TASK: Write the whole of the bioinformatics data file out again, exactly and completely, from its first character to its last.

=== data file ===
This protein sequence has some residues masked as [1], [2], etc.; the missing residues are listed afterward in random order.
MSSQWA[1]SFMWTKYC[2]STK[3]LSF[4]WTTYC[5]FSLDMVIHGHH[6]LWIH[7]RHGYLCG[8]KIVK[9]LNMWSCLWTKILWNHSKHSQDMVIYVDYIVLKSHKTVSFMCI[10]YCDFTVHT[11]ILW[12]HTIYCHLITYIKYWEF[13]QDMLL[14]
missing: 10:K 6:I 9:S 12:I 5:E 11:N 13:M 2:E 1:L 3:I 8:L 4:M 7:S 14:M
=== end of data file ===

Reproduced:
This protein sequence has some residues masked as [1], [2], etc.; the missing residues are listed afterward in random order.
MSSQWA[1]SFMWTKYC[2]STK[3]LSF[4]WTTYC[5]FSLDMVIHGHH[6]LWIH[7]RHGYLCG[8]KIVK[9]LNMWSCLWTKILWNHSKHSQDMVIYVDYIVLKSHKTVSFMCI[10]YCDFTVHT[11]ILW[12]HTIYCHLITYIKYWEF[13]QDMLL[14]
missing: 10:K 6:I 9:S 12:I 5:E 11:N 13:M 2:E 1:L 3:I 8:L 4:M 7:S 14:M